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How to apply thermal paste on a CPU

It's not a one-and-done deal — eventually, you'll need to re-apply.

Published onJanuary 3, 2024

Applying thermal paste is absolutely essential if you’re connecting a cooling system to your CPU, but even for seasoned pros, the process can be intimidating. You’re dealing with the heart of your PC after all, and even if you don’t make any serious mistakes, lesser ones could impact cooling efficiency. So here’s what you need to know about applying thermal paste, including how much to use and when to replace it.


To apply thermal paste on a CPU:

  1. Power down your PC and make sure your new cooling system is ready to be installed. Clean both the top of the CPU and the cooler using a microfiber cloth and isopropyl alcohol.
  2. On a square CPU, apply a small dot in the center, no more than a few millimeters wide. On an elongated CPU, you may need to use two or three dots connected by a thin line. Prefer two.
  3. Connect the cooling system, making sure it's lined up well so that you don't have to twist it to adjust it. The pressure from installing the cooler will spread the paste.


How much thermal paste should you apply on a CPU?

Your goal here is to apply enough paste to cover all the metal on your CPU’s integrated heat spreader (IHS), but in a layer barely thick enough to fill the microscopic holes on its surface. Both too little and too much paste will reduce heat transfer. Using too much poses the additional threat of paste spilling over, which could damage other components, especially if the paste is conductive.

Remember that when you connect your cooler, pressure is going to cause the paste to spread. That means you shouldn’t “paint” the IHS — instead, you should apply a small dot or line in the center, depending on the shape of your CPU. Any dot should be no more than a few millimeters wide. Use a line if the IHS is a stretched rectangle rather than square, peppering it with two or three small dots to ensure proper coverage. Two is typically sufficient.

You might be thinking that you can remove guess work from the equation by smearing paste with a card or plastic putty knife. While that could work in theory, it risks creating air bubbles that might actually harm cooling efficiency.

How to apply thermal paste on a CPU

A dot of thermal paste on a CPU

Follow this process:

  • First, make sure your PC is fully shut down, and that its power cable is unplugged. Ground yourself electrically and open the case.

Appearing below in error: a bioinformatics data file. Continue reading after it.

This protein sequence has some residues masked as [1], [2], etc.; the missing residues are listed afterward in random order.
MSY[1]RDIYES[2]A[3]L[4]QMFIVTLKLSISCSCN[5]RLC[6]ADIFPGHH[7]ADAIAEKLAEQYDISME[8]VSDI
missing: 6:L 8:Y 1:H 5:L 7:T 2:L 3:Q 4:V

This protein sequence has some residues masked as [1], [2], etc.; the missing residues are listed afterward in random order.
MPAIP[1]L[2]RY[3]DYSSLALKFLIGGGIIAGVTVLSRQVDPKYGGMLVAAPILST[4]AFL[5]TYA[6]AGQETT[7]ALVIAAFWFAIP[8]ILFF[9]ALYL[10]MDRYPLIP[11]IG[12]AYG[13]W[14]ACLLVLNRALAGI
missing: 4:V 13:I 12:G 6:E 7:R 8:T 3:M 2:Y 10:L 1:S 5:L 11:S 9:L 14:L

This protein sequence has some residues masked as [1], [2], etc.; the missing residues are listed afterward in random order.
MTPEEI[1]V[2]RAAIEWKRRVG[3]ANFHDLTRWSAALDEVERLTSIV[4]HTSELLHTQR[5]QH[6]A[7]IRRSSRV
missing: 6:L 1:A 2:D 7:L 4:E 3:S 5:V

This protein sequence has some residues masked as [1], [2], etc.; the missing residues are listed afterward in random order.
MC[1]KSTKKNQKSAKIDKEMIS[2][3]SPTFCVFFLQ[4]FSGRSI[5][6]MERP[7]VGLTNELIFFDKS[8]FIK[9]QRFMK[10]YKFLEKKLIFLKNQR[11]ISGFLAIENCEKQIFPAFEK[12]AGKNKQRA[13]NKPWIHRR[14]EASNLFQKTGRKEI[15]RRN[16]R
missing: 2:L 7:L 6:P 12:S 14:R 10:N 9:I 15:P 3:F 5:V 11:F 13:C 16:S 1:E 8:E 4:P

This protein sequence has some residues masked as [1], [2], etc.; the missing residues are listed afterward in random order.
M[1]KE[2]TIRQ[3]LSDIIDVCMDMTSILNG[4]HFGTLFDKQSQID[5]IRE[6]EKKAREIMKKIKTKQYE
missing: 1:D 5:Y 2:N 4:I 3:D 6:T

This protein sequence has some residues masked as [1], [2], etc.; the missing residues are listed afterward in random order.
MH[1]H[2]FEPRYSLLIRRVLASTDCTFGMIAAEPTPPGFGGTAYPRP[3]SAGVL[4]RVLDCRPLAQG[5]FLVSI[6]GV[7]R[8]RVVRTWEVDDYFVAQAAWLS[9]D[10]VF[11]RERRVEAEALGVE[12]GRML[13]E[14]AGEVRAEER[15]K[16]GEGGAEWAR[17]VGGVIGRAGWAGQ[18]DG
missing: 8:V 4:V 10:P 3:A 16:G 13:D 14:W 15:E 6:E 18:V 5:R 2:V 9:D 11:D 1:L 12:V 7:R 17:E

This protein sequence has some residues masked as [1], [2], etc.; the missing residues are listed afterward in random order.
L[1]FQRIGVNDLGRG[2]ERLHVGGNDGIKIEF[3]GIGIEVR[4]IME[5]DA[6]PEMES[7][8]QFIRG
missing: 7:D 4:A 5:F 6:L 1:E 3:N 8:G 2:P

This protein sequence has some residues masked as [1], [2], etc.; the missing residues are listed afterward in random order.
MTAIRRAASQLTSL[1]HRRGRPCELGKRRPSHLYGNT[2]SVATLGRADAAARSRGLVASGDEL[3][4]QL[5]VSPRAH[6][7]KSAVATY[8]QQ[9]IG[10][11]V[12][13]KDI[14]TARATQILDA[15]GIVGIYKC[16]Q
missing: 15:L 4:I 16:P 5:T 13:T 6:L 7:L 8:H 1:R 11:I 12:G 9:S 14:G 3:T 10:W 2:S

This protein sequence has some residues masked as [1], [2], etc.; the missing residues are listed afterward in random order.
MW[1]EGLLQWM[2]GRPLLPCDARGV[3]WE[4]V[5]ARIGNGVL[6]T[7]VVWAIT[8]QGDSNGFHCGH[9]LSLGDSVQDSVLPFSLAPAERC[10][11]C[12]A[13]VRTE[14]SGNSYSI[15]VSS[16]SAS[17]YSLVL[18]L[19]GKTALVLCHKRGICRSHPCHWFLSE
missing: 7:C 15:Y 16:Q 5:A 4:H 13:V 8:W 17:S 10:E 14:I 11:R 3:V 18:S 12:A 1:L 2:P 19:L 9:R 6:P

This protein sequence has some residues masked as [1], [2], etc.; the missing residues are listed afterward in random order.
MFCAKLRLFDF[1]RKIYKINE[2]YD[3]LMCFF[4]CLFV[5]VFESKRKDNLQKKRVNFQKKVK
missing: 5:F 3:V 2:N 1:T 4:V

• Have your cooling system ready to be installed. That includes getting any mounting equipment in place, such as backplates or brackets.
  • Clean the surfaces of both the IHS (the metal top of the CPU) and the part of the cooler that will lay on top of it. The best method involves a microfiber cloth and isopropyl alcohol, but check that everything is dry when you’re done.
  • If it’s not already oriented properly, place your PC on a flat surface with the CPU facing upwards.
  • You’re ready to start applying thermal paste. On a square CPU, squeeze out a dot no more than a few millimeters in diameter, targeting the very center of the IHS. On an elongated CPU you may need two or even three dots, connected by a thin line. Two dots is the safer call.
  • Install the cooling system. Line it up well initially so as to eliminate the need for twisting when it’s against your CPU — otherwise, the paste may smear unevenly.
  • You’ll know you’ve done things correctly if the paste pushes out to the edges of the IHS without dripping over the sides.

How often should you replace thermal paste on a CPU?

This can vary dramatically. If you regularly push your CPU to its limits — say by exporting high-quality 4K or 8K videos daily, or playing games like Cyberpunk 2077 with max detail — you might end up wanting more paste every year or even every few months, especially if it turns out to be low-quality. Under more conventional circumstances, you’ll probably be replacing thermal paste every two years.

What should really be the deciding factor is a visual check or an unusual spike in temperature. If you examine your CPU and the paste looks dry or cracked, apply more. If your CPU temperature is high — typically meaning above 80C (176F) — while running relatively undemanding apps, you should apply more as soon as possible. Overheating impacts performance and can damage a CPU if left unaddressed.

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